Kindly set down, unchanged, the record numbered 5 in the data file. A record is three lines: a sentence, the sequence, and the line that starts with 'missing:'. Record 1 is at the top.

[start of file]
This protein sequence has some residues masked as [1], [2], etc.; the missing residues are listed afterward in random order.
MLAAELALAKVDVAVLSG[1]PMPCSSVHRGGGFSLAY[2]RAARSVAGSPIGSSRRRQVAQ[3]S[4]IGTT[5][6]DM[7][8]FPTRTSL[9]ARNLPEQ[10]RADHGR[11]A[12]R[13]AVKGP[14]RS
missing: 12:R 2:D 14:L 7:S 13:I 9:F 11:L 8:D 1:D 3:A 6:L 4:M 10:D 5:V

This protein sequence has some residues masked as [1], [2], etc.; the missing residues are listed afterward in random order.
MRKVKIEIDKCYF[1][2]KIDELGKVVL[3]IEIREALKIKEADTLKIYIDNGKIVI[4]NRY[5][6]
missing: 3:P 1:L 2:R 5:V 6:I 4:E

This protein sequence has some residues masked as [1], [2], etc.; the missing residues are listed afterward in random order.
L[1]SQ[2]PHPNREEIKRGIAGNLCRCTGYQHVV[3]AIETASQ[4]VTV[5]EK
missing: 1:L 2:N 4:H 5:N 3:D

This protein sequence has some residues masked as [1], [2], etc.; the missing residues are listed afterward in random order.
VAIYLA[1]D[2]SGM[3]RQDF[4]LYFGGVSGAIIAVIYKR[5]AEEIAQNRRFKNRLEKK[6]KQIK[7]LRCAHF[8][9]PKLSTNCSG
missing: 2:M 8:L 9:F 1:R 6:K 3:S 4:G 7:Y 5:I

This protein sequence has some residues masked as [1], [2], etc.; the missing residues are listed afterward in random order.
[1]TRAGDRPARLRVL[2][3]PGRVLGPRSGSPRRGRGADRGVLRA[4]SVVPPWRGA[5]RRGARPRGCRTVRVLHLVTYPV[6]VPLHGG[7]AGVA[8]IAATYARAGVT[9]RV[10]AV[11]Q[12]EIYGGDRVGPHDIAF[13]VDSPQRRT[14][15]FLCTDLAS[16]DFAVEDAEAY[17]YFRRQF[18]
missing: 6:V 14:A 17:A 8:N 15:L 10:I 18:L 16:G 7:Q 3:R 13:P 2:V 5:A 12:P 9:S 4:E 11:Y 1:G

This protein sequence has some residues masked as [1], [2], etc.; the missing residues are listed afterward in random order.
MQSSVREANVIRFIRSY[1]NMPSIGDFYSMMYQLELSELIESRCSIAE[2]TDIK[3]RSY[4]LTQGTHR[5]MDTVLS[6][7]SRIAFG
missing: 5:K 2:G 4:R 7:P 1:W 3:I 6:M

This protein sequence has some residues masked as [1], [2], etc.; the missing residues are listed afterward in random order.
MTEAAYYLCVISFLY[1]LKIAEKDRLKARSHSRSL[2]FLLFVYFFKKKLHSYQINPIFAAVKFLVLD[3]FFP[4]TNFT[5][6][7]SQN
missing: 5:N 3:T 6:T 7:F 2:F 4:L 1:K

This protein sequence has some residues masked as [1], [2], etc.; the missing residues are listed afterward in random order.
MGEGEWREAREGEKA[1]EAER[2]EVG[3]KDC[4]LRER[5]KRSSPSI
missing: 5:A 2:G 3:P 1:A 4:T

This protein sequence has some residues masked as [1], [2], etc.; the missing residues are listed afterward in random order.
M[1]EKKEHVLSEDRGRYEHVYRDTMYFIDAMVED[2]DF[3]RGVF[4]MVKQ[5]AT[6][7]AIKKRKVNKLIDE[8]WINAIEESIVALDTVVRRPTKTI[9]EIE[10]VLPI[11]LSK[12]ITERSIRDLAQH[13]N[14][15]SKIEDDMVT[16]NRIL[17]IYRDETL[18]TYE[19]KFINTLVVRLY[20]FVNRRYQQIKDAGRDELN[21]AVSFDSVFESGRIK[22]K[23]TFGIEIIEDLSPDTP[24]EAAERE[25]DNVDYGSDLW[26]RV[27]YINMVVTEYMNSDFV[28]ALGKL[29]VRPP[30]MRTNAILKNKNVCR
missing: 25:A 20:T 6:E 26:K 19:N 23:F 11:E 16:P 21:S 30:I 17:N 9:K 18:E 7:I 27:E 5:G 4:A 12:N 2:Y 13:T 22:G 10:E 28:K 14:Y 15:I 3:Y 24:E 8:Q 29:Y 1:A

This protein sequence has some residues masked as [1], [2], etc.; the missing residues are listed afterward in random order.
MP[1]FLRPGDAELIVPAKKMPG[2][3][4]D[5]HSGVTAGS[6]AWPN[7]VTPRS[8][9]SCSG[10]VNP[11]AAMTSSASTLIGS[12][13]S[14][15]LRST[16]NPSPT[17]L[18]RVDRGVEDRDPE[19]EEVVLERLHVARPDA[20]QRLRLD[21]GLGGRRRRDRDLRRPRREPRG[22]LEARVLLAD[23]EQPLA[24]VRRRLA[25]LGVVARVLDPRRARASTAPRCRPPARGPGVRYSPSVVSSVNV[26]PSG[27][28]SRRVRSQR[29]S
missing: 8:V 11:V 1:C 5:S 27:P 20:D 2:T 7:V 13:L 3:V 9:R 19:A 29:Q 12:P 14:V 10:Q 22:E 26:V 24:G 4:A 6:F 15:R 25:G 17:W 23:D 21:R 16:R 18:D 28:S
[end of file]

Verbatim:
This protein sequence has some residues masked as [1], [2], etc.; the missing residues are listed afterward in random order.
[1]TRAGDRPARLRVL[2][3]PGRVLGPRSGSPRRGRGADRGVLRA[4]SVVPPWRGA[5]RRGARPRGCRTVRVLHLVTYPV[6]VPLHGG[7]AGVA[8]IAATYARAGVT[9]RV[10]AV[11]Q[12]EIYGGDRVGPHDIAF[13]VDSPQRRT[14][15]FLCTDLAS[16]DFAVEDAEAY[17]YFRRQF[18]
missing: 6:V 14:A 17:A 8:N 15:L 10:I 18:L 16:G 7:Q 3:R 13:P 2:V 5:A 12:P 9:S 4:E 11:Y 1:G